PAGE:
Norman Lock is the author of A History of the Imagination from FC2. He was interviewed by Josh Abril, March 23, 2005.

Norman LockWhen you were writing the stories of A History of the Imagination, did you intend for them to assume the form of a novel, or did they naturally organize themselves into one?

I would say, rather, “accidentally.” I came to write the first stories, which would six years later become A History of the Imagination, as a game of chance. I was reading Cage. I liked the possibilities for play in his aleatory games. I wanted to make a box full of Duchampian readymades. I wanted to fashion some toys for myself.

I have a book on the shelf, a first edition of African Game Trails, written in 1912 by Theodore Roosevelt. The book belonged to my great-grandfather. For reasons unknown to me, I decided one July afternoon to write a brief African fiction. I wrote it in the manner of Hemingway. I liked the result. I decided to write another and remembered the book and, opening it at random, plundered — or, as I called it then “colonized” — descriptive bits on the African flora and fauna for my own text.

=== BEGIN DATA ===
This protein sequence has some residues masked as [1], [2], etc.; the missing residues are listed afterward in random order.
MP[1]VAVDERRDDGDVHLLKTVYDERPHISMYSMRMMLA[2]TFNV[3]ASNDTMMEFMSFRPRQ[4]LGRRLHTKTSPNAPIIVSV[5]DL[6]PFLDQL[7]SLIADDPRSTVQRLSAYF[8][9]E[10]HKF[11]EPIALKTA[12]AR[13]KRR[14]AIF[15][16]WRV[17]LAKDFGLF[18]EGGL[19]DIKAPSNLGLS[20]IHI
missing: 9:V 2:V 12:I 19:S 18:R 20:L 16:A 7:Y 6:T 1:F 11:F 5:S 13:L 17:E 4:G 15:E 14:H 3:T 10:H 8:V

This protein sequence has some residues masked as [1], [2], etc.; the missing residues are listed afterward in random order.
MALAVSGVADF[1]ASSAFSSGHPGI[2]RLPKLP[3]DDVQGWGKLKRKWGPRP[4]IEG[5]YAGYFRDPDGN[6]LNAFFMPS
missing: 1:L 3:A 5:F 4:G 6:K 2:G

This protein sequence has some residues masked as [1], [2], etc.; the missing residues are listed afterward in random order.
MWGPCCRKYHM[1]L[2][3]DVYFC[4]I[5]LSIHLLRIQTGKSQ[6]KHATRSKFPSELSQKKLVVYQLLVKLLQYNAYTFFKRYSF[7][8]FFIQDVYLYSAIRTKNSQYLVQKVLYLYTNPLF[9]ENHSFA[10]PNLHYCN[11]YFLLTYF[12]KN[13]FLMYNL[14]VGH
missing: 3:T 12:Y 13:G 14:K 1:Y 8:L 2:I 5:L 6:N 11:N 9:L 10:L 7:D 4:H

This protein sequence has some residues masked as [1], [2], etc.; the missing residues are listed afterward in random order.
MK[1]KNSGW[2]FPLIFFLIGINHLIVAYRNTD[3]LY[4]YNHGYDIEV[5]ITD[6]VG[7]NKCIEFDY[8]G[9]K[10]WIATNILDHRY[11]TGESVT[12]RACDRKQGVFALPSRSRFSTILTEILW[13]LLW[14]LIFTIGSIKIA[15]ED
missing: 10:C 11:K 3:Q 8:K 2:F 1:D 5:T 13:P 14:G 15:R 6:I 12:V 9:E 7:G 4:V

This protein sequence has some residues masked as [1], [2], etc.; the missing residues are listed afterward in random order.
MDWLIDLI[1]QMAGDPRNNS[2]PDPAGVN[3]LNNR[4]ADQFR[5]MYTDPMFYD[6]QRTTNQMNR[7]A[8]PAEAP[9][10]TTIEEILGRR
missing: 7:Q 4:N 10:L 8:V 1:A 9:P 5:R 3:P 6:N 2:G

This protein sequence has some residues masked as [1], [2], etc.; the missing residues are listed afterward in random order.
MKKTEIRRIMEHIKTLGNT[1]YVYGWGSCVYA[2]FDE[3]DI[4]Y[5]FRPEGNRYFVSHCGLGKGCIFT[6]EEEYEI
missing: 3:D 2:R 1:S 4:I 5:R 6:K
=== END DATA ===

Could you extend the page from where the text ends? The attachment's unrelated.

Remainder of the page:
I liked the result. The piece had authenticity.

I did it again.

And again. I wanted to see if an entire fictional universe could be built up from randomly seized (appropriated) bits of the Roosevelt.

A world opened. An Africa of the Imagination. (Not a real Africa at all.) And as I played with my texts, I forgot the rules of the game: that only cribbed bits of the original text be used in composition. I found my own stories. Roosevelt’s real-life characters (for I had appropriated them as well) became transformed into my own characters. His Mombasa became my Mombasa.

It came to be all of a piece.